Bowing and Genuflecting
This practice is an outward sign of reverence, honor, and for God alone, worship. There are no rules regulating this gesture and most of us do what we learned to do in the parish where we grew up. Some people bow at the processional cross, some bow at the altar. Genuflection is usually reserved for the sacrament of the altar, either when it is placed on the altar, or in a tabernacle or ambry such as the one we have in our parish. Often you will see people bowing reverently at the portion of the Nicene Creed which says, “he became incarnate of the Virgin Mary and was made man.” Also people will sometimes bow their head at the name of Jesus. None of these gestures are required. Some people find their experience of worship enhanced by these outward, symbolic signs of reverence and solemnity. These worshipful actions simply make one’s worship visible and corporal.
Liturgical vesture has been worn by worship leaders for centuries. Each item has symbolic significance attached to it which has developed over many years. The stole (a narrow band of fabric that is worn draped over the celebrant’s neck and is usually decorated in the color of the liturgical season) is usually considered the only essential item of vesture when celebrating the sacraments. Vestments vary according to the role one performs in the liturgy.
Since antiquity worship has sought to include all five human senses. Our ears hear music and the proclamation of the word, our eyes behold the ceremony of the liturgy, our tongues speak the ancient prayers and our hands move in gestures of reverence. Incense is meant to engage our fifth sense, that of smell, so that we may enter worship with our whole selves. It is probably the most ancient liturgical symbol and represents our prayers ascending heavenward.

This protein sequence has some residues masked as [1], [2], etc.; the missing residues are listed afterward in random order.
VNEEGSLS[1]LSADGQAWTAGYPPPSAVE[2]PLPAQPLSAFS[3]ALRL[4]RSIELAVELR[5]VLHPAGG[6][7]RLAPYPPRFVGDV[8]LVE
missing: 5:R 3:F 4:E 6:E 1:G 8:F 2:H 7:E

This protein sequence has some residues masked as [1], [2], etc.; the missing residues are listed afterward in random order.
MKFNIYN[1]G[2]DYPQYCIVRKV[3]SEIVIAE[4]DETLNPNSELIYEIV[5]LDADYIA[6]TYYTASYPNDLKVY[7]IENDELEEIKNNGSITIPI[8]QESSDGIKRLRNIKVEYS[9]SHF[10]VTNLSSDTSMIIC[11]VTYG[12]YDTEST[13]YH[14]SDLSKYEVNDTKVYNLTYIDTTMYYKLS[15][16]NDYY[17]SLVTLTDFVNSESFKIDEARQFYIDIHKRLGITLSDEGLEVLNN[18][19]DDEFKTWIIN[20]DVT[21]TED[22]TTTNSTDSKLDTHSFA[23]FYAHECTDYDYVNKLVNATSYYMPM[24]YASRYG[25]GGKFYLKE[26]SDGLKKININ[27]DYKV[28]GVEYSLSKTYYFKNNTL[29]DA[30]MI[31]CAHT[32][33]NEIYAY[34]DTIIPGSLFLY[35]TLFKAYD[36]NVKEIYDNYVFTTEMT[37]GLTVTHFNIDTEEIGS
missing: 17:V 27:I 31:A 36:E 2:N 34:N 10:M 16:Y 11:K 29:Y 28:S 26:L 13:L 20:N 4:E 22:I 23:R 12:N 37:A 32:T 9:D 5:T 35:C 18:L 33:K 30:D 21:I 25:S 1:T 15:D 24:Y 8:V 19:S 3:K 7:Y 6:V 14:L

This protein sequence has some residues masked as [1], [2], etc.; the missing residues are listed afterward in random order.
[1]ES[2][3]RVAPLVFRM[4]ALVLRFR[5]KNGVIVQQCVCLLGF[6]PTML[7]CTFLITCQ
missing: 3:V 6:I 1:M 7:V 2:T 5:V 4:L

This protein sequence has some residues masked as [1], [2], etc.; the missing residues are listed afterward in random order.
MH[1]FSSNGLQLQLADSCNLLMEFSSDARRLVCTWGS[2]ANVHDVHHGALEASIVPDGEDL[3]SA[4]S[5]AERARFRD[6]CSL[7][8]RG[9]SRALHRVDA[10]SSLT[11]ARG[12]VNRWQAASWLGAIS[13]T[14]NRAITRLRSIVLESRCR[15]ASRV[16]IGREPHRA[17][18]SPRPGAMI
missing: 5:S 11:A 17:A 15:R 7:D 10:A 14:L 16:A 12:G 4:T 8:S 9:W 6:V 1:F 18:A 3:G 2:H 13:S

The Sign of the Cross
Places in the liturgy where this gesture is most commonly observed are: the opening acclamation, at the words introducing the gospel reading, at the mention of the resurrection of the body at the end of the Nicene Creed, and the priestly blessing at the conclusion of the service. Often one may observe three small crosses being made at the introduction of the gospel reading. Years ago I was taught in my confirmation class that this reverent gesture symbolizes this statement of faith: I study the gospel with my mind, proclaim it with my mouth, and hold it in my heart. Whether this explanation has historical foundation or was born of the imagination of the priest who taught my class I do not know, but it still makes sense to me.
Holy Water and the Asperges
Often one may find water that has been blessed for this purpose contained in a “stoup,” a small vessel most commonly attached to a wall, close to the entrance of the church. Many worshipers dip a finger into this water and cross themselves when entering or departing the church as a reminder of their baptism. Also water that has been blessed may be sprinkled on the gathered faithful during the entrance procession which begins the liturgy for the same reason, to recall the baptism which unites us in Christ. This act is especially appropriate during the season of Easter.
Unity in Diversity
Again, none of these gestures are required for worship to be meaningful. Just as people have different personalities and experiences informing their actions in other aspects of life, they also differ in their manner of worship. That’s okay. And, in our tradition, even celebrated. What is most important in worship is to maintain the focus on the one who unites us, our Lord Jesus Christ. To him be the glory.